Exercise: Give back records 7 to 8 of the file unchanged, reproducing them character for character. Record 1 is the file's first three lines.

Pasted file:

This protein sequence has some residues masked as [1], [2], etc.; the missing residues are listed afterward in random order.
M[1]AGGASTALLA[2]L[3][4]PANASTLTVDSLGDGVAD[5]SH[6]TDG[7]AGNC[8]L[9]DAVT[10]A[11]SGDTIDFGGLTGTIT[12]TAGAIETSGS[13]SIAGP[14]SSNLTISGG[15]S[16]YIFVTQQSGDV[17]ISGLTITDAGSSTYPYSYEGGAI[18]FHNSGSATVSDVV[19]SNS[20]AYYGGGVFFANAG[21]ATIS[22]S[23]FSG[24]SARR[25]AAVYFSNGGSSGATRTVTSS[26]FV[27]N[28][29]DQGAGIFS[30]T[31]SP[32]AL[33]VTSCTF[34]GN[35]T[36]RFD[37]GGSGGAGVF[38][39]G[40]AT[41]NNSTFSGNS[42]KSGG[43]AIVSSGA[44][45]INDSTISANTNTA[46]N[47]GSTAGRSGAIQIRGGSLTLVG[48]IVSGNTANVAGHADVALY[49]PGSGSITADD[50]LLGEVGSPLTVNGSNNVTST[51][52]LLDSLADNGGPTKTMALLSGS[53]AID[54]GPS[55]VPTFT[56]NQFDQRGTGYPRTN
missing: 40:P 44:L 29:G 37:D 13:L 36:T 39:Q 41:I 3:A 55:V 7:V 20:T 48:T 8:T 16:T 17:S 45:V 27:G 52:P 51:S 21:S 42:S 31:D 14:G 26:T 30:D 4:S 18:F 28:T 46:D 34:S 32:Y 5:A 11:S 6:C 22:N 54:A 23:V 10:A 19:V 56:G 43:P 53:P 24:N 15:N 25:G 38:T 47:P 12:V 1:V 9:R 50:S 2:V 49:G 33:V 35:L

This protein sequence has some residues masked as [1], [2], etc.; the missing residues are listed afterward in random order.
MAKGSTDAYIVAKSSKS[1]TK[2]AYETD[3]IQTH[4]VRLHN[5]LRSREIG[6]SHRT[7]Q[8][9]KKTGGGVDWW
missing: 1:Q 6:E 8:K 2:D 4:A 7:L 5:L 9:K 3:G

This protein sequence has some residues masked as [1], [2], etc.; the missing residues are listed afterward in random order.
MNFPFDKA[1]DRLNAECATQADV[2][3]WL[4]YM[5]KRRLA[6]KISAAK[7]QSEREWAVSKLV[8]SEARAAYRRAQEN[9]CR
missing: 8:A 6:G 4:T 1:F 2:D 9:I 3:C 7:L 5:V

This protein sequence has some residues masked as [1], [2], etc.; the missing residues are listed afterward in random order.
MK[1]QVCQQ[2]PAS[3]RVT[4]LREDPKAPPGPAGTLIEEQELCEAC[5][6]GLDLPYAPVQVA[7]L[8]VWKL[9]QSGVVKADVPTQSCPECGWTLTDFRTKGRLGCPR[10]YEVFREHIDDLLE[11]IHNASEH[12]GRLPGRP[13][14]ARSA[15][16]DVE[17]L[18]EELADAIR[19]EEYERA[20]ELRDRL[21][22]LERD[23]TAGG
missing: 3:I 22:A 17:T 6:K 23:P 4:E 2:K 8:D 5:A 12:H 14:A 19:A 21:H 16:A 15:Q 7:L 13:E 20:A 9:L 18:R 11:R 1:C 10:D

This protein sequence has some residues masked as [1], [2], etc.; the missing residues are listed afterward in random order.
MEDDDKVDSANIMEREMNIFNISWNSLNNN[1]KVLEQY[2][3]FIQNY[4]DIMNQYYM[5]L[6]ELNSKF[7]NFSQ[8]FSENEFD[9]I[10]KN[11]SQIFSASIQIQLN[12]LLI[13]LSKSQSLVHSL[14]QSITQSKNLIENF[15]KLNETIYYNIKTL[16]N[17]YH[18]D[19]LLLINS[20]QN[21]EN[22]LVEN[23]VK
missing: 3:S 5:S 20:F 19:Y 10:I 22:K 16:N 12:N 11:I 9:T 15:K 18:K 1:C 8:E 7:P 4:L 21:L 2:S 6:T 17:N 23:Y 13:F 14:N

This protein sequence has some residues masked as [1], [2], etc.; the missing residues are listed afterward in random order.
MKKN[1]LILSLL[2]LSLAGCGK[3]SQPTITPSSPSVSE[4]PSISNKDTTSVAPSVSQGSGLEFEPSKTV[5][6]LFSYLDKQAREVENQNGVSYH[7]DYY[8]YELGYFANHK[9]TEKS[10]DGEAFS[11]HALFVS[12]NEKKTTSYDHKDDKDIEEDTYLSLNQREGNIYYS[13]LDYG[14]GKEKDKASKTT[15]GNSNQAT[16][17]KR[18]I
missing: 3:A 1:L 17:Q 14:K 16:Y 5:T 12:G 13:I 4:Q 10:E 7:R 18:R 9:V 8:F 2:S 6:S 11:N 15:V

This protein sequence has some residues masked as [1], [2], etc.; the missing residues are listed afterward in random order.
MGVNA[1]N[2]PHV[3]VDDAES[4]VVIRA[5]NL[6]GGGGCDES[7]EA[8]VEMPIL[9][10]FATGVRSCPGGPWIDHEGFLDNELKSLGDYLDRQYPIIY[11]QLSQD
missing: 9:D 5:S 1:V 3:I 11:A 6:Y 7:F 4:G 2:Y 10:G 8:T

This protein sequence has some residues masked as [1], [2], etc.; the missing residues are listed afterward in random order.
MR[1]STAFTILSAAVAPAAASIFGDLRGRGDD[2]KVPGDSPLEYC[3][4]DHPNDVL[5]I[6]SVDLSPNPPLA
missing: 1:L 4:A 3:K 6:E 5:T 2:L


This protein sequence has some residues masked as [1], [2], etc.; the missing residues are listed afterward in random order.
MGVNA[1]N[2]PHV[3]VDDAES[4]VVIRA[5]NL[6]GGGGCDES[7]EA[8]VEMPIL[9][10]FATGVRSCPGGPWIDHEGFLDNELKSLGDYLDRQYPIIY[11]QLSQD
missing: 9:D 5:S 1:V 3:I 11:A 6:Y 7:F 4:G 2:Y 10:G 8:T

This protein sequence has some residues masked as [1], [2], etc.; the missing residues are listed afterward in random order.
MR[1]STAFTILSAAVAPAAASIFGDLRGRGDD[2]KVPGDSPLEYC[3][4]DHPNDVL[5]I[6]SVDLSPNPPLA
missing: 1:L 4:A 3:K 6:E 5:T 2:L